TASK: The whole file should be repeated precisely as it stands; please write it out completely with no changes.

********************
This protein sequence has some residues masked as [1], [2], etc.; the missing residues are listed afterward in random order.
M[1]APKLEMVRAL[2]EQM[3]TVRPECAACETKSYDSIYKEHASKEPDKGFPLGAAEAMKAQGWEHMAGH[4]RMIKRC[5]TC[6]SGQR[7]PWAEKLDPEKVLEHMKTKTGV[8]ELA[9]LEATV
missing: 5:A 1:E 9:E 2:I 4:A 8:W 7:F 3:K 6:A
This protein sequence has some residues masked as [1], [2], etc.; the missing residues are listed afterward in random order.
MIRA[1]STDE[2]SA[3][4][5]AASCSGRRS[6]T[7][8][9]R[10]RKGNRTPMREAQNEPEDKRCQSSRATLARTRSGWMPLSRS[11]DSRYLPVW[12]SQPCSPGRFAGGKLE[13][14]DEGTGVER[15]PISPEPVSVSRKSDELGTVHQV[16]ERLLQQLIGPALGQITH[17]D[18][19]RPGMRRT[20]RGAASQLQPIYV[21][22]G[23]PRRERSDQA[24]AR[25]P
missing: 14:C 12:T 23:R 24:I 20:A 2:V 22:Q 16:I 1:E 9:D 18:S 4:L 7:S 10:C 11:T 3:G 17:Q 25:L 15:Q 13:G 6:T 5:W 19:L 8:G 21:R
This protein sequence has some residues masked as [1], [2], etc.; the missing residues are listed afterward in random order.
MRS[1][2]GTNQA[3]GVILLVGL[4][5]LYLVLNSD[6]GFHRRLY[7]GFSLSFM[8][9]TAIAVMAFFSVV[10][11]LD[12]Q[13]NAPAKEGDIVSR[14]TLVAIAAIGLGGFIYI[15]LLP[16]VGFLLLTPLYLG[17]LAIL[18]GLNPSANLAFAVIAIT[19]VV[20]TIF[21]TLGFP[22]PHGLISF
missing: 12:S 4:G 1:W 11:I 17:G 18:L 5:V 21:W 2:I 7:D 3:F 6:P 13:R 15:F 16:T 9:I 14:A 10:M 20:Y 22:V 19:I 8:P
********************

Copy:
This protein sequence has some residues masked as [1], [2], etc.; the missing residues are listed afterward in random order.
M[1]APKLEMVRAL[2]EQM[3]TVRPECAACETKSYDSIYKEHASKEPDKGFPLGAAEAMKAQGWEHMAGH[4]RMIKRC[5]TC[6]SGQR[7]PWAEKLDPEKVLEHMKTKTGV[8]ELA[9]LEATV
missing: 5:A 1:E 9:E 2:I 4:A 8:W 7:F 3:K 6:A
This protein sequence has some residues masked as [1], [2], etc.; the missing residues are listed afterward in random order.
MIRA[1]STDE[2]SA[3][4][5]AASCSGRRS[6]T[7][8][9]R[10]RKGNRTPMREAQNEPEDKRCQSSRATLARTRSGWMPLSRS[11]DSRYLPVW[12]SQPCSPGRFAGGKLE[13][14]DEGTGVER[15]PISPEPVSVSRKSDELGTVHQV[16]ERLLQQLIGPALGQITH[17]D[18][19]RPGMRRT[20]RGAASQLQPIYV[21][22]G[23]PRRERSDQA[24]AR[25]P
missing: 14:C 12:T 23:R 24:I 20:A 2:V 22:Q 16:I 1:E 9:D 18:S 4:L 7:S 10:C 11:T 3:G 17:Q 25:L 15:Q 13:G 6:T 5:W 19:L 8:G 21:R
This protein sequence has some residues masked as [1], [2], etc.; the missing residues are listed afterward in random order.
MRS[1][2]GTNQA[3]GVILLVGL[4][5]LYLVLNSD[6]GFHRRLY[7]GFSLSFM[8][9]TAIAVMAFFSVV[10][11]LD[12]Q[13]NAPAKEGDIVSR[14]TLVAIAAIGLGGFIYI[15]LLP[16]VGFLLLTPLYLG[17]LAIL[18]GLNPSANLAFAVIAIT[19]VV[20]TIF[21]TLGFP[22]PHGLISF
missing: 12:S 4:G 1:W 11:I 17:G 18:L 5:V 21:W 2:I 7:D 3:F 6:P 13:R 15:F 16:T 9:I 14:A 10:M 20:Y 22:V 19:I 8:P